IndyCar practice speeds dominated by silly season heading into Belle Isle’s final race


DETROIT — The milk has barely been washed out of Indy 500 winner Marcus Ericsson’s firesuit, and the NTT IndyCar Series silly season has gone wild.

The Swede is the new points leader, free agency has picked up at a dizzying pace, and the reigning IndyCar champion said his name wrongly was placed into the rumor mill.

And it’s the last race on Belle Isle, to boot — and the opening practice to the Chevrolet Detroit Grand Prix fittingly was dominated by drivers who have been in the headlines the past couple of weeks.

Rookie Kyle Kirkwood, who recently was announced as heading to Andretti Autosport next season, paced Friday’s session in Detroit with a 1-minute, 16.1345-second lap around the 14-turn, 2.35-mile street course.

FRIDAY SESSION: Speeds from afternoon practice

CHEVROLET GRAND PRIX OF DETROIT: Schedules, entry list, how to watch

Though the 2021 Indy Lights champion wants to finish well in his lone season for AJ. Foyt Racing’s No. 14 Dallara-Chevrolet, Kirkwood said his impending move had been known for a while.

“For me it’s really just not a focal point at all,” said Kirkwood, who won the Indy Lights title with Andretti and also won a GTD pole Friday as a late substitute driver in IMSA. “To me it hasn’t changed anything. It’s been, yeah, some time now that we’ve actually did it.

“For me it’s been the same thing. It’s the same goal always. We’ve got 11 races left. Right now we’re doing solid. Obviously the focus is still with A.J. Foyt Racing because all I want to do is win for the team because they worked really hard for it.”

After finishing runner-up in the Indy 500, Pato O’Ward was second fastest in practice for Arrow McLaren SP, which formally introduced new driver Alexander Rossi (whom Kirkwood will replace at Andretti) in a Friday news conference.

Though Rossi (who was third fastest Friday) and O’Ward will be teammates, it still is uncertain whether Felix Rosenqivst will stay as the third driver with McLaren adding a car next year

“So Felix is staying?” Helio Castroneves, who also is in a contract year, asked O’Ward in an interview after practice.

“I really hope he stays,” O’Ward said.

“OK,” said Castroneves, who was eighth fastest in practice. “No hint in who’s going to be the third car?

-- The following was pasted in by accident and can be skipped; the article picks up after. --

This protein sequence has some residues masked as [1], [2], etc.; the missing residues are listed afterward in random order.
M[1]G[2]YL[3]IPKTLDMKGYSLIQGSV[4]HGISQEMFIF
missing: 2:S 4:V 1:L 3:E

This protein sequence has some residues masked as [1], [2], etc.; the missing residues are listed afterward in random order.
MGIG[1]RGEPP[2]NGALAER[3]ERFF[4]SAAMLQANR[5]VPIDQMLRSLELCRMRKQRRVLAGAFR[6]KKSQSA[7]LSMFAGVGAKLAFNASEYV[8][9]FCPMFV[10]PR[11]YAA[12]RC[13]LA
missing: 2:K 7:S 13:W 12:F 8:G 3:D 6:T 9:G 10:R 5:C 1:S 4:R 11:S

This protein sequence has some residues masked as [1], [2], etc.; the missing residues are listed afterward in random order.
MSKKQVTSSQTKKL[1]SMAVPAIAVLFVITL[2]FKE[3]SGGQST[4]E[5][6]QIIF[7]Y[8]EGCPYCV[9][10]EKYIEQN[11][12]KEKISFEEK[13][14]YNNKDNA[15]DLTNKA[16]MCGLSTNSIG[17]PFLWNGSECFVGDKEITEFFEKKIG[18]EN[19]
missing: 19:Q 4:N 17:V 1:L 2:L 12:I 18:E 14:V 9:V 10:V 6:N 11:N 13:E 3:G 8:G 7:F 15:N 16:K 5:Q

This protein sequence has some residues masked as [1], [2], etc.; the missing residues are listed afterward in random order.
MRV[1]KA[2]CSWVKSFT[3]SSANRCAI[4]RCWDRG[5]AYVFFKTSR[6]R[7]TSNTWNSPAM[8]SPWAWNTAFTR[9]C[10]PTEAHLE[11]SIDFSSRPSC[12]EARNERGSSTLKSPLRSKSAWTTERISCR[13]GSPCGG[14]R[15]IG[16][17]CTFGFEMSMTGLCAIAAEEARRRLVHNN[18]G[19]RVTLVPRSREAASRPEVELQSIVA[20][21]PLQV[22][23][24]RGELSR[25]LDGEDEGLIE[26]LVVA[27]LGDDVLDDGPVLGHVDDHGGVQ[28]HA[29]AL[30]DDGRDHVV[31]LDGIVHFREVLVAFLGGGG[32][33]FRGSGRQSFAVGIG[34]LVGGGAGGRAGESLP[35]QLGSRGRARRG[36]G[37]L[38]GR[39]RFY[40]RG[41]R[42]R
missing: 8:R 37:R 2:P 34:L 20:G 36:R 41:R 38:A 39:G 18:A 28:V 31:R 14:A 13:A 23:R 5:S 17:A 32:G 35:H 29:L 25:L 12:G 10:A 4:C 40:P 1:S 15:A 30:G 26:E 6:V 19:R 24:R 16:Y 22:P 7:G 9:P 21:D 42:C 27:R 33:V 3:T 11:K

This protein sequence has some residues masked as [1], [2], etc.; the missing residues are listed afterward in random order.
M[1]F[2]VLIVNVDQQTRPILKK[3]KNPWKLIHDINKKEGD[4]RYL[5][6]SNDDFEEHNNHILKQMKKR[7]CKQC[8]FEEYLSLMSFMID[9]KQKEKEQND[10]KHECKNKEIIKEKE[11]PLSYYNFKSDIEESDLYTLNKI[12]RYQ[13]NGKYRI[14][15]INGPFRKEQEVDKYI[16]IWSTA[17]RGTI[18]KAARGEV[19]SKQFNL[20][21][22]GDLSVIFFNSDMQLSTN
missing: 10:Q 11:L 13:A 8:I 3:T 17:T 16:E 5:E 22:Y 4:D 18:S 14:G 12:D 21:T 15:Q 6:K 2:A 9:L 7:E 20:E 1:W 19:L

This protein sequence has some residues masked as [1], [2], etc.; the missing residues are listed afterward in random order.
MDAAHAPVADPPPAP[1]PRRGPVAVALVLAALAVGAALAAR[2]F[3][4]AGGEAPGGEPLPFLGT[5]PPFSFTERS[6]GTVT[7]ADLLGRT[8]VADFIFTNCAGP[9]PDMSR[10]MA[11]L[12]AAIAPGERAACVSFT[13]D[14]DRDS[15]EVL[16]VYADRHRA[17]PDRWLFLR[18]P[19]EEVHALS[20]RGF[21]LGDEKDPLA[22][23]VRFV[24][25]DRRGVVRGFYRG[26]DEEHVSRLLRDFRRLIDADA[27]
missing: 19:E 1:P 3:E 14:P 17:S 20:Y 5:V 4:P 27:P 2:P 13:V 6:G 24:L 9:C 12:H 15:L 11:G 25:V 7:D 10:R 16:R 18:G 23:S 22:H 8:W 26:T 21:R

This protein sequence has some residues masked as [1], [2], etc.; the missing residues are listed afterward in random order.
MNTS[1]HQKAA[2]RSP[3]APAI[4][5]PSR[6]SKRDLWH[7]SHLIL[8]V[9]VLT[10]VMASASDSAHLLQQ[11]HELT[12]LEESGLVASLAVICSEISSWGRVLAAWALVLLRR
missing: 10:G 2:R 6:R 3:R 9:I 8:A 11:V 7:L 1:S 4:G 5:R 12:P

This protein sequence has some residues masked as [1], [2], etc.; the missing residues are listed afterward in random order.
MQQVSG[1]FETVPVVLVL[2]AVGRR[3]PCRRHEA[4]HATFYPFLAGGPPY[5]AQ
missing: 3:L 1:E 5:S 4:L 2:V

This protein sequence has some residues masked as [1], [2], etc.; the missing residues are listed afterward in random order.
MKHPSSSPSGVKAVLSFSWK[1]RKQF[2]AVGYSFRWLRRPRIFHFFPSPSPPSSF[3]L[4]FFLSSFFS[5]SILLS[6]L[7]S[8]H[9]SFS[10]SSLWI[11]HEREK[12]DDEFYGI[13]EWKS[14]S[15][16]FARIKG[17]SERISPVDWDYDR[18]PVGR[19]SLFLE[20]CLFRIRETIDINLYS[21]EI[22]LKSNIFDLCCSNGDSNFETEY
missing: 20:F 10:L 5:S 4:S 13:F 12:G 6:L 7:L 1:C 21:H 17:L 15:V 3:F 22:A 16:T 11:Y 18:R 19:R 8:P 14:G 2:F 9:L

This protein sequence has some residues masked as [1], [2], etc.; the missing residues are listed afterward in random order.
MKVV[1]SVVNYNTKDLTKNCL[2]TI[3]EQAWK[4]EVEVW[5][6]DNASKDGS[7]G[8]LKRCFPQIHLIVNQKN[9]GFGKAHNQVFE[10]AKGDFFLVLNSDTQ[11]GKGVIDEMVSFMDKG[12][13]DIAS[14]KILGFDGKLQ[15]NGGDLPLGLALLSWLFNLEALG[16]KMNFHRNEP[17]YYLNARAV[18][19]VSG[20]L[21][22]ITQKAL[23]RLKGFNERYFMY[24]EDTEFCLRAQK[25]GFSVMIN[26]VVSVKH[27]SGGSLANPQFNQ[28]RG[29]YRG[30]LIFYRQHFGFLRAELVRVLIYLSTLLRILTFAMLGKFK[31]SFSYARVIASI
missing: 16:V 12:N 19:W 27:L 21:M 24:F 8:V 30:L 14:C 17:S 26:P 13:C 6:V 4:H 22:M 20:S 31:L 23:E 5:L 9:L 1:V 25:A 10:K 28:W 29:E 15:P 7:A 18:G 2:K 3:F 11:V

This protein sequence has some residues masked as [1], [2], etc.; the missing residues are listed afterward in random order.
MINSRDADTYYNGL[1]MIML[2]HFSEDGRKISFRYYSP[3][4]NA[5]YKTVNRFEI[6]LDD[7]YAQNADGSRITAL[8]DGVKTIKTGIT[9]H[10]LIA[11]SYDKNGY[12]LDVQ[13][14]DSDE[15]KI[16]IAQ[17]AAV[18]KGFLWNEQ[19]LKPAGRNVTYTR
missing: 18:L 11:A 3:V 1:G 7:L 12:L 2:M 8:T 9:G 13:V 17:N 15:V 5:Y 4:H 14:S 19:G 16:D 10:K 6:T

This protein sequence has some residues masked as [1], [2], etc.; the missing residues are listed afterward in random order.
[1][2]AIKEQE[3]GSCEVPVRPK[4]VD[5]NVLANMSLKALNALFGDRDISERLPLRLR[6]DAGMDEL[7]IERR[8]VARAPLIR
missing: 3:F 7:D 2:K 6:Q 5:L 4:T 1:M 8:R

“No idea. I have no say.”

O’Ward is focused on winning his first championship, trying to pass new points leader Ericsson in the standings. Each won a Belle Isle race last season in the track’s final doubleheader weekend (after a nine-year run).

Sunday’s race will be the last at Belle Isle after three decades for IndyCar, which will move to a new downtown layout in 2023.

Rossi said he decided last summer that this seventh season with Andretti would be his last. Andretti held an exclusive negotiating window with Rossi but let him sign with McLaren early to facilitate its Kirkwood move. Rossi is approaching the three-year mark of his last victory.

“It was clear that I was going to look at different options and explore what was out there,” said Rossi. “I’ve driven for Andretti Autosport for a long time. Sometimes you need to change things, whether that’s on a personal side, a professional side or the both combined. I think it was time for a change.”

But what about that third McLaren seat next year?

O’Ward made a strong case to keep his current teammate Rosenqvist, who is in a contract year and still being evaluated by the team. He finished fourth in the Indy 500 but was involved in an incident Friday in practice (video above).

Rosenqvist, who missed two races after a crash at Detroit last year, was unhurt after sliding into a Turn 1 tire barrier

The name most associated with the open Arrow McLaren SP ride, though, has been defending series champion Alex Palou. The Spaniard won the IndyCar title in his first season driving for Ganassi – second in IndyCar – and has become a hot commodity in the paddock.

Palou was thrilled Friday to be part of the rumor mill but sdoesn’t know why his fellow competitors think he’s leaving Ganassi for McLaren.

“I’m good. I’m not talking to other teams,” Palou said. “I mean, my name is all around, but because somebody is interested doesn’t mean I am interested.”

NO REGRETS: The ink has only just dried on O’Ward’s contract extension with Arrow McLaren SP and he’s thinking big picture all the way. He lifted off the gas on the last lap at Indy as he challenged Ericsson for the win, and on Friday still thought it was the right decision.

O’Ward believes he couldn’t complete the winning pass and would have crashed – an inexcusable result in a race worth double points. Ericsson shot from eighth to first in the standings with the victory, while O’Ward moved from seventh to second and sits 13 points back from he lead.

“I 100% made the right call,” O’Ward said Friday. “I just don’t think trying to be a hero there was going to payoff in helping us win a championship. I think that was going to be a huge blow to the championship and just not worth it.”

Other drivers disagreed, with reigning IndyCar champion Alex Palou insisting he’d have gone for the Indy 500 victory no matter what.

O’Ward had the backing of his team, though, as Arrow McLaren makes huge steps toward becoming one of IndyCar’s top organizations with the addition of Rossi, the 2016 Indy 500 winner. O’Ward already had signed an extension last week and is the centerpiece of the organization, and McLaren has plans to build a state-of-the-art Indianapolis shop as it prepares to expand to three cars next year.